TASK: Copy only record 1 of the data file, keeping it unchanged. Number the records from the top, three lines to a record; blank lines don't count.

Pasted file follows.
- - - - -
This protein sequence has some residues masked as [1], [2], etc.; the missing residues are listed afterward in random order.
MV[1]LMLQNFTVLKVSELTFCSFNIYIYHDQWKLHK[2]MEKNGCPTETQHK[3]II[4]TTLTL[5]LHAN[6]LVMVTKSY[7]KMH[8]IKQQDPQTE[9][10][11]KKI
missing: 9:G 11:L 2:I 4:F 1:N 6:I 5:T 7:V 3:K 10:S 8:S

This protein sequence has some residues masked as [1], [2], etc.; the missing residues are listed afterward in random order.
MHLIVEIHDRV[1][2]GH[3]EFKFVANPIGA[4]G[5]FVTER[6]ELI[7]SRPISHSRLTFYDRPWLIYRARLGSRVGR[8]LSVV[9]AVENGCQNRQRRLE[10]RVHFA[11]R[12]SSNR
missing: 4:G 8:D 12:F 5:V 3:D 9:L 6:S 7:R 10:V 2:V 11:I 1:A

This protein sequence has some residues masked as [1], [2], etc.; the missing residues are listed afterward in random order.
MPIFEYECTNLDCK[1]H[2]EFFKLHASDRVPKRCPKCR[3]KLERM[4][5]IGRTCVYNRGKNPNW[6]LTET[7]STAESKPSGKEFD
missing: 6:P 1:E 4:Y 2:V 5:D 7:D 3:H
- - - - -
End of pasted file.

This protein sequence has some residues masked as [1], [2], etc.; the missing residues are listed afterward in random order.
MV[1]LMLQNFTVLKVSELTFCSFNIYIYHDQWKLHK[2]MEKNGCPTETQHK[3]II[4]TTLTL[5]LHAN[6]LVMVTKSY[7]KMH[8]IKQQDPQTE[9][10][11]KKI
missing: 9:G 11:L 2:I 4:F 1:N 6:I 5:T 7:V 3:K 10:S 8:S